In Honor of Lloyd Weaver, VMMissions’ Longest-Serving President, 1966-1979
Posted on April 19, 2020 by Jon Trotter
Lloyd Weaver, Jr., served as the ninth President of Virginia Mennonite Missions, from 1966 to 1979. Photo: VMC Archives
Lloyd Weaver Jr., ninth president of Virginia Mennonite Missions, died on April 7, 2020. He was 96 years old.
Lloyd was born on January 16, 1924 in Lancaster, PA, to Martin Lloyd and Sara Stoner (Oberholtzer) Weaver. On June 18, 1947, he married the former Sarah Yoder and became an Eastern Virginia dairy farmer. Like his parents, he had a heart for God and a strong dedication to service. He is recognized as a man of integrity by those with whom he served – humble, strong, encouraging, committed and full of good humor.
In addition to his leadership of VMMissions, Lloyd carried significant roles in Virginia Mennonite Conference. He served as pastor of Huntington Mennonite Church when it was in downtown Newport News and after it moved to its new location in the early 1970s. He was the overseer of the district from 1976 to 1995. Those were turbulent times of great social change, but as his daughter Lavonne reflects, “He seemed to be ready to make way for new people.” As a young person at that time, Loren Horst, VMMissions president from 2002-2013, appreciated the Spirit-led and visionary leadership provided by Lloyd and other leaders of that era. “We younger people could feel some freedom to explore ministry and God’s leading in a church that was led by others. They were in charge, and they always seemed to keep things under control, more or less, to make sure things turned out okay.”
Lloyd was enthusiastic about missions and especially enjoyed visiting the missionaries on location. He and staff member Roy Kiser scouted out possible work in Guyana and Trinidad. Their vision led to the deployment of the Kratzes and the Keelers. Through them, Hansen’s disease in Trinidad was defeated, and the Way to Life radio programming and Bible correspondence courses reached thousands. Both of these initiatives were instrumental in spawning the eventual emergence of many new churches. Paul Kratz reflects, “We always felt that Lloyd was behind us in our efforts to bring people to a saving knowledge of Jesus Christ and to establish settings where new believers could come together to worship God and encourage one another—often called, ‘church planting.’”
Lloyd and Roy visited workers on the field, talking to them about how things were going, following up on mission developments. Willard Eberly, serving at the time in Bari, Italy, recalls, “He always wanted to learn as much as possible about the local situation and meet the people, always asking insightful and thought provoking questions. One of his repetitive words of advice to us was to remember that we should do our best to work ourselves out of a job. His vision was to see the local people mature and take leadership as soon as feasible.”
Richard Keeler shares, “Leaving the presidency didn’t change his commitment to VMMissions or to those working in mission. Probably 25 years after he left the presidency, he visited us in Trinidad; he wanted to learn more about the church there and to encourage us.”As was typical of many churchwide leadership positions at the time , Lloyd served VMMissions without remuneration, being “good for nothing,” he would say. At other times, he was known to humorously quip, “The cows paid the way for me to serve the Lord!”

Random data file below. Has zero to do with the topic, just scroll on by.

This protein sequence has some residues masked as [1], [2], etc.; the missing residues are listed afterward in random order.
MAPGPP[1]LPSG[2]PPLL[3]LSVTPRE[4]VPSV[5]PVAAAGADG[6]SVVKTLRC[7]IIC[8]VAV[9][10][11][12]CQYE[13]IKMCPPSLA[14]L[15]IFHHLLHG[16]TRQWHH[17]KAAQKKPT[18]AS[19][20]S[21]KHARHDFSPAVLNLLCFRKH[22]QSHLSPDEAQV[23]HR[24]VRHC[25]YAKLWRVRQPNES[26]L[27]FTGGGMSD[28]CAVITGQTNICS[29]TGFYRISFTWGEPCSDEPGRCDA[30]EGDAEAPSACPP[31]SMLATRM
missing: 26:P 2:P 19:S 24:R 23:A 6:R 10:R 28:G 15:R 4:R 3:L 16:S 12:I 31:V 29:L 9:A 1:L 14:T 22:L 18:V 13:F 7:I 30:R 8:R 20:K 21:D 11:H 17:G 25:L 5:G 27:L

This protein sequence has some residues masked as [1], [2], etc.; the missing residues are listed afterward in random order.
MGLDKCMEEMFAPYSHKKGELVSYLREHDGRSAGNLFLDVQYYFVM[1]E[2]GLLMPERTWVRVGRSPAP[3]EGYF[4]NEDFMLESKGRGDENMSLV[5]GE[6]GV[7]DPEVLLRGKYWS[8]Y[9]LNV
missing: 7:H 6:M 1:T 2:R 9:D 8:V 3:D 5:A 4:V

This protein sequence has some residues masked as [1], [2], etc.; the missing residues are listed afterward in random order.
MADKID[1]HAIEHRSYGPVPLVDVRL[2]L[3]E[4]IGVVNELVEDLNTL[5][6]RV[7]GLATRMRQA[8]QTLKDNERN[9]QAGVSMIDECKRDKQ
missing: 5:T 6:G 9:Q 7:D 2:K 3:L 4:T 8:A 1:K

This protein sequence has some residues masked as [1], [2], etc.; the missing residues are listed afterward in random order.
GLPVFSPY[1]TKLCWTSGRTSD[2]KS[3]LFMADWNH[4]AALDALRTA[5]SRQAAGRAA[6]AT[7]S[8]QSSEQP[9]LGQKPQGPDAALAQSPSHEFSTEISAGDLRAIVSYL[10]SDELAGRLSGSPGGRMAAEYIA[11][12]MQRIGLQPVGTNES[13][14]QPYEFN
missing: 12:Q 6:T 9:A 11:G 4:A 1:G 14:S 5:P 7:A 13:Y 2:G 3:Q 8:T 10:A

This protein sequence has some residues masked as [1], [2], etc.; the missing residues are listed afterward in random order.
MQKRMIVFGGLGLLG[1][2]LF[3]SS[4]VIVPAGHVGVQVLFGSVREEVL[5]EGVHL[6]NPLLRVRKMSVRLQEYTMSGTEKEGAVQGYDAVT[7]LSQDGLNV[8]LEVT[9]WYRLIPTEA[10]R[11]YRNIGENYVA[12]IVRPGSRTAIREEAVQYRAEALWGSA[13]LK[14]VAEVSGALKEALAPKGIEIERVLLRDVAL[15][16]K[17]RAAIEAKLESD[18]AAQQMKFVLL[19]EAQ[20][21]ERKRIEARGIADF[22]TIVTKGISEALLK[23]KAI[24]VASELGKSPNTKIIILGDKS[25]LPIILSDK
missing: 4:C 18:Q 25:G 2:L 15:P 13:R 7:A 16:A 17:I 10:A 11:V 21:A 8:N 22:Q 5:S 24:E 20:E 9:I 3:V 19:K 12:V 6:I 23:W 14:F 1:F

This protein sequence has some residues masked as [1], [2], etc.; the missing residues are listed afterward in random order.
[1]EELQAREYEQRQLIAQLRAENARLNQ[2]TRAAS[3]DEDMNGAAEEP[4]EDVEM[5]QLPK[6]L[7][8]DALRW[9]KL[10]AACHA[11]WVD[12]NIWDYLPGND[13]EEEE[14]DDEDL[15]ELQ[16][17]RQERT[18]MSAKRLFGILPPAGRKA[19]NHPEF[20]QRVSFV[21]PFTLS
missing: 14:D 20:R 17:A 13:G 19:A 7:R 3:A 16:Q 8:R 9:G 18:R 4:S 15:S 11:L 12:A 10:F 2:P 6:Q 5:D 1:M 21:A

For Willard and Eva Eberly, the words in prayer that Lloyd spoke over them as they were bringing closure to their missionary tenure still echo in their ears. Lloyd had prayed, “Lord, you are saying ‘Well done thou good and faithful servants.’” Now, say the Eberlys, “It is our turn to declare the same words of benediction over our beloved Bro Lloyd who has gone to receive his reward and dwell with his Savior and Lord. And more significantly than hearing these words from us, we trust that Lloyd is hearing them from the Lord he served throughout his life.”
In addition to his wife, Lloyd is survived by his children, Malinda Stoltzfus and husband, Glen, of Harrisonburg, David Weaver of Harrisonburg, Lavonne Lehman and husband, David, of Toano, and Alta Blosser and husband, Max, of Williamsburg; siblings Ken Weaver of Harrisonburg, Sam Weaver of Harrisonburg, and Ron David and wife, Susan, of Richmond; grandchildren, Michael Stoltzfus and wife, Jennifer, Julie Lehman and husband, Todd, Peter Lehman and wife, Kimberly, Renee Moyer and husband, Sam, Erik Blosser and wife, Irka, and Melissa Blosser; seven great-grandchildren, and numerous nieces and nephews with whom he often interacted.
A memorial service will be held at a later date.
A private family burial at Warwick River Mennonite Church Cemetery will also be held at a later date.
In lieu of flowers, the family requests all memorial contributions be made to the Williamsburg Christian Retreat Center, 9275 Barnes Road, Toano, VA 23168; or to the Virginia Mennonite Missions, 601 Parkwood Dr., Harrisonburg, VA 22802.
Those wishing may share a memory or an online condolence by visiting www.mcmullenfh.com.
A note from Paul Kratz, former mission worker in Guyana and Trinidad:
We deeply appreciated Lloyd’s leadership as president of Virginia Mennonite Board of Missions during our time as missionaries to Guyana and later to Trinidad. The policy of the Mission Board when we first went to Guyana was that missionaries should purchase locally whatever items they needed to set up housekeeping in their country of ministry. When we arrived in Guyana and discovered that refrigerators and cook stoves were very small and considerably more expensive than our budget allowed, Lloyd took it upon himself to find a good used refrigerator and cook stove here in the States, and had them shipped to us in Guyana. That was far more than we expected anyone to do, let alone the president of the Mission Board!